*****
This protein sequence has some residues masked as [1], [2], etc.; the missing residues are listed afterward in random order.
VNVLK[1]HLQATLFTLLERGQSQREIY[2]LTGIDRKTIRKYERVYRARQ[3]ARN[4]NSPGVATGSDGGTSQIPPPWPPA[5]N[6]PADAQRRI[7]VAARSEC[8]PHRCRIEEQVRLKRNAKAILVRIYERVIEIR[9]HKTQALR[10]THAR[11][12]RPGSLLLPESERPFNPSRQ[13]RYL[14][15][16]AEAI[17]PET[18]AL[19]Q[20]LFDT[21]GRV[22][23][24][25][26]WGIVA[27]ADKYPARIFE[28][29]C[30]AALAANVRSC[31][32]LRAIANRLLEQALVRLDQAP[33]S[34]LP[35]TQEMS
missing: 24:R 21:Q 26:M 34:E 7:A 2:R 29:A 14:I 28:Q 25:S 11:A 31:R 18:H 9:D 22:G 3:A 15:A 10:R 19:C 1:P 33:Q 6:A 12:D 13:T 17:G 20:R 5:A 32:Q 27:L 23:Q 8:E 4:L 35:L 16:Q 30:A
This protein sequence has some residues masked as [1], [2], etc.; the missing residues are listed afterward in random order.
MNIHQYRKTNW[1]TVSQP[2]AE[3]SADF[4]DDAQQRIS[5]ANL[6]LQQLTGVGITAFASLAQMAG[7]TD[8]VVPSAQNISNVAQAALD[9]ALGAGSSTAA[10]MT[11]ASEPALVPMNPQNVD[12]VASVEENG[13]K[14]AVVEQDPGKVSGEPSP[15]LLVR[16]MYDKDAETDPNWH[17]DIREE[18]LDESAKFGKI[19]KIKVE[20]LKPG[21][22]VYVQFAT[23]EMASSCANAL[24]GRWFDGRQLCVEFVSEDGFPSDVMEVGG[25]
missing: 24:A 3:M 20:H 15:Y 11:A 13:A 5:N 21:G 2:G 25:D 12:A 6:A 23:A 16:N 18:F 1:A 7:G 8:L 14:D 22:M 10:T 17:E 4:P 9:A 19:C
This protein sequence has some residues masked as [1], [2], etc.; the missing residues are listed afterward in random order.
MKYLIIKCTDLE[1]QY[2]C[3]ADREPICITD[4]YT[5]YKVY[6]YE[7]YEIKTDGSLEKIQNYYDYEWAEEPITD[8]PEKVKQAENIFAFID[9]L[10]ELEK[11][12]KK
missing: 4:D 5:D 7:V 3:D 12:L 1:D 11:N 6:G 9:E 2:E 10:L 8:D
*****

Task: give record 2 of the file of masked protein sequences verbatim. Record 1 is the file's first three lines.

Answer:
This protein sequence has some residues masked as [1], [2], etc.; the missing residues are listed afterward in random order.
MNIHQYRKTNW[1]TVSQP[2]AE[3]SADF[4]DDAQQRIS[5]ANL[6]LQQLTGVGITAFASLAQMAG[7]TD[8]VVPSAQNISNVAQAALD[9]ALGAGSSTAA[10]MT[11]ASEPALVPMNPQNVD[12]VASVEENG[13]K[14]AVVEQDPGKVSGEPSP[15]LLVR[16]MYDKDAETDPNWH[17]DIREE[18]LDESAKFGKI[19]KIKVE[20]LKPG[21][22]VYVQFAT[23]EMASSCANAL[24]GRWFDGRQLCVEFVSEDGFPSDVMEVGG[25]
missing: 24:A 3:M 20:H 15:Y 11:A 13:A 5:N 21:G 2:G 25:D 12:A 6:A 23:A 16:N 18:F 1:A 7:G 8:L 14:D 22:M 10:T 17:E 4:P 9:A 19:C